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Institutional racism the problem, not '94 crime bill: Biden

Vice President Joe Biden defended the 1994 crime bill — which has become a liability in the 2016 Democratic presidential race — as having "restored American cities."

The vice president, a principal author of that Clinton-era bill while a senator, pointed specifically to stepped-up "community policing" enabled by the bill's funding for 100,000 additional cops nationwide.

Joe Biden speaks with CNBC's John Harwood.
Sophie Bearman | CNBC
Joe Biden speaks with CNBC's John Harwood.

"When community policing was working, neighborhoods were not only safer but they were more harmonious," Biden said in a CNBC interview. "They were engaged in the neighborhood, which built confidence so that the African-American woman, living in a corner alone where the drug deal's going down in front of her house, literally used to have your phone number as a cop. She'd call you and say, "John, they're out in front of my house. But you're not giving me away, right, John?" And he didn't. So we had enormous success."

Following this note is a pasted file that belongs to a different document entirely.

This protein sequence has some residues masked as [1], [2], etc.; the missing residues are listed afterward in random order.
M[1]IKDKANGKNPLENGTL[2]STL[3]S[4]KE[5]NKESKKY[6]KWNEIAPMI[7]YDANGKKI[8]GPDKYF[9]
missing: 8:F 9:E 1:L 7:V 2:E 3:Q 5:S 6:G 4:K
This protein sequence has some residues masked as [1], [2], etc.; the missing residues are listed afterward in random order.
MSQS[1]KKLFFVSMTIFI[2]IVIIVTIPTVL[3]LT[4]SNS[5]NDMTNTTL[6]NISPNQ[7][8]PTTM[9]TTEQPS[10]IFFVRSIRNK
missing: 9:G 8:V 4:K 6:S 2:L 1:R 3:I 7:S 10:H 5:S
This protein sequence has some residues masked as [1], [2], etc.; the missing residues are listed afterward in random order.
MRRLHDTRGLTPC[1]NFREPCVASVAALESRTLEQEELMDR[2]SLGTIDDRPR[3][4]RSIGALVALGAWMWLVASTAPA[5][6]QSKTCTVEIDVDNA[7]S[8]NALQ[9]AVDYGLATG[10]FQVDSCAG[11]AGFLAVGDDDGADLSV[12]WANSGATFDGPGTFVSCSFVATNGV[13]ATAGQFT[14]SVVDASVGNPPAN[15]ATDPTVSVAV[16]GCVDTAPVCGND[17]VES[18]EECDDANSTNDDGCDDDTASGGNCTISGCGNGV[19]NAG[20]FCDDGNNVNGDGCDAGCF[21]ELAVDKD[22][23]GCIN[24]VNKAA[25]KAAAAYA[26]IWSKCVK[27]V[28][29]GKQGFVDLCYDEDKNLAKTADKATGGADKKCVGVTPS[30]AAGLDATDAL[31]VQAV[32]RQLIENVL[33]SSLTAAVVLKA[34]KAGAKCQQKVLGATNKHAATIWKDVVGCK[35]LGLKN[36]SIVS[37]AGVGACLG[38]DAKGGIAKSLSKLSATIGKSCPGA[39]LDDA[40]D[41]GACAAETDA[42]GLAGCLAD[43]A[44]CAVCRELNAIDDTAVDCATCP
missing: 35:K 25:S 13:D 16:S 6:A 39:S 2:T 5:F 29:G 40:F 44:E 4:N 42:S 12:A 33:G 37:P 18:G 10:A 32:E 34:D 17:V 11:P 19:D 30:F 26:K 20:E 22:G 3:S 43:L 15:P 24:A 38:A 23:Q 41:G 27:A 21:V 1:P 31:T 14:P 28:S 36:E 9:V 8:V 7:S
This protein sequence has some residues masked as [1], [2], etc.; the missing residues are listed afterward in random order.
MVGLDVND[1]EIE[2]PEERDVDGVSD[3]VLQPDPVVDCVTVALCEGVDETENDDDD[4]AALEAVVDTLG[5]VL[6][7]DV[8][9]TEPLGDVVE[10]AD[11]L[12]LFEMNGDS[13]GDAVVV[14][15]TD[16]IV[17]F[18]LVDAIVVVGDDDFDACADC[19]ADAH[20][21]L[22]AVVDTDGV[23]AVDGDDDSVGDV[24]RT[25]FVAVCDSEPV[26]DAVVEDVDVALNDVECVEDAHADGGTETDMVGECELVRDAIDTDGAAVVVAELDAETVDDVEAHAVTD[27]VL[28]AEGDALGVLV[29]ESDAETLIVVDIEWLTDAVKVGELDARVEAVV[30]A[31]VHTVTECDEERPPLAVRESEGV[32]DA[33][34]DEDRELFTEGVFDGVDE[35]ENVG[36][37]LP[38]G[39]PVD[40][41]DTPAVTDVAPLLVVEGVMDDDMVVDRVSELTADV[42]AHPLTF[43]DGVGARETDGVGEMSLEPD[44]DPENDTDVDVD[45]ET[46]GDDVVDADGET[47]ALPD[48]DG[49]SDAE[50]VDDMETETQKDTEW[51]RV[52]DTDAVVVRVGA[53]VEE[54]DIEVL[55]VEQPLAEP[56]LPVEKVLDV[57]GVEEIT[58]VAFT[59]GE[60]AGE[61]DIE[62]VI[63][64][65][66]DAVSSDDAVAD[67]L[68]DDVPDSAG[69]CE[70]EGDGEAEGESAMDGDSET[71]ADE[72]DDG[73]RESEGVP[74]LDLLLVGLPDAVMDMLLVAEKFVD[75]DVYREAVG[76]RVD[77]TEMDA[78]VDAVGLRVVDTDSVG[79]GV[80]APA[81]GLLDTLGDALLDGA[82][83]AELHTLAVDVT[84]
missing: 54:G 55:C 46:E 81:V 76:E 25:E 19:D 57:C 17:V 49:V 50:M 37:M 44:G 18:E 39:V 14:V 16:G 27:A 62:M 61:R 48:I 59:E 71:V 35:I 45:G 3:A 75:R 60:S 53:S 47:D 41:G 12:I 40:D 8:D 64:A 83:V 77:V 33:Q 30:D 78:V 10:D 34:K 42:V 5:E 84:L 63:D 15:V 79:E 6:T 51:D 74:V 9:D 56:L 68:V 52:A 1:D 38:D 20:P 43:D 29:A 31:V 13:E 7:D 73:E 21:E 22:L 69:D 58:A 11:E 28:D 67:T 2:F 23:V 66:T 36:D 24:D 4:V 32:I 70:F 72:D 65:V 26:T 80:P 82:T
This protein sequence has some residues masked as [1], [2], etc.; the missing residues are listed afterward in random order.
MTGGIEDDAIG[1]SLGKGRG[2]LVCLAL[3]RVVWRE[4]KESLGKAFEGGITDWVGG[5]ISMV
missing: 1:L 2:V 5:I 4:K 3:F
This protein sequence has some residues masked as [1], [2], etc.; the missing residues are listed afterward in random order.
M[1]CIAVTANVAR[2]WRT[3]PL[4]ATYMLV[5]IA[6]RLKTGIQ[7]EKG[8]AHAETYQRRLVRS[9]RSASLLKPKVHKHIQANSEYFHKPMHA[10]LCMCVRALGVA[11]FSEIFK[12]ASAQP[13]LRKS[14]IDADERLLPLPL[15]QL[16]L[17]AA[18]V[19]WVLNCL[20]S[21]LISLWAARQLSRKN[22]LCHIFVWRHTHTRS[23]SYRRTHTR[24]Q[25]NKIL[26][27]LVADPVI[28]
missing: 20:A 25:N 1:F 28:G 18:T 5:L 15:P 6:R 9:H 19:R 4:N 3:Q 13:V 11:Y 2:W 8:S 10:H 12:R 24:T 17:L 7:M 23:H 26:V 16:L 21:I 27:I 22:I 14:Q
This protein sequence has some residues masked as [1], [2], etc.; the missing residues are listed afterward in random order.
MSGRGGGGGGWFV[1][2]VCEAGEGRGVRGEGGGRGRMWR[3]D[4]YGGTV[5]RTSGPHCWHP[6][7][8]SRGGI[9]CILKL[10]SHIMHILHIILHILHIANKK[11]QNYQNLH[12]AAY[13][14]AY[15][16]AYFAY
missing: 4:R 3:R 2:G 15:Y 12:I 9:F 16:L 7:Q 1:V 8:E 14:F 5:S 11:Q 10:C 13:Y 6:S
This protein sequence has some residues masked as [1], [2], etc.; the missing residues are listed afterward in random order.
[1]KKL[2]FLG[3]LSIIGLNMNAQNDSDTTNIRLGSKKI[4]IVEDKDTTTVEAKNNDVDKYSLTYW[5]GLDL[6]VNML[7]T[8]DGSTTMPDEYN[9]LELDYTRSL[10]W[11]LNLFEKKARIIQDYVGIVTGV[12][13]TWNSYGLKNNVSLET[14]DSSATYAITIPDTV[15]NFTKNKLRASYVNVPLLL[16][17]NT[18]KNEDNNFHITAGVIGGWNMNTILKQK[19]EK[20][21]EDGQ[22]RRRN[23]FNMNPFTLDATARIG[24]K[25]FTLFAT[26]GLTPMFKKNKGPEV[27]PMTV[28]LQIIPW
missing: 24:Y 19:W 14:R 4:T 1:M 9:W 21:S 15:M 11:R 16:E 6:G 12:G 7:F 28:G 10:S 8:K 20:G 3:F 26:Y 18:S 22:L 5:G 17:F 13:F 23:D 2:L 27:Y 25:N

Amid falling crime rates, he added, "Now what's happened is we've cut the funding 85 percent."

Critics say the law's sentencing mandates have resulted in excessive incarceration rates, especially for black men. The vice president said the fundamental problem remains "institutional racism" and its legacy in housing, employment and other realms.

"There are things I would change," he said. "But, by and large, what it really did: It restored American cities."


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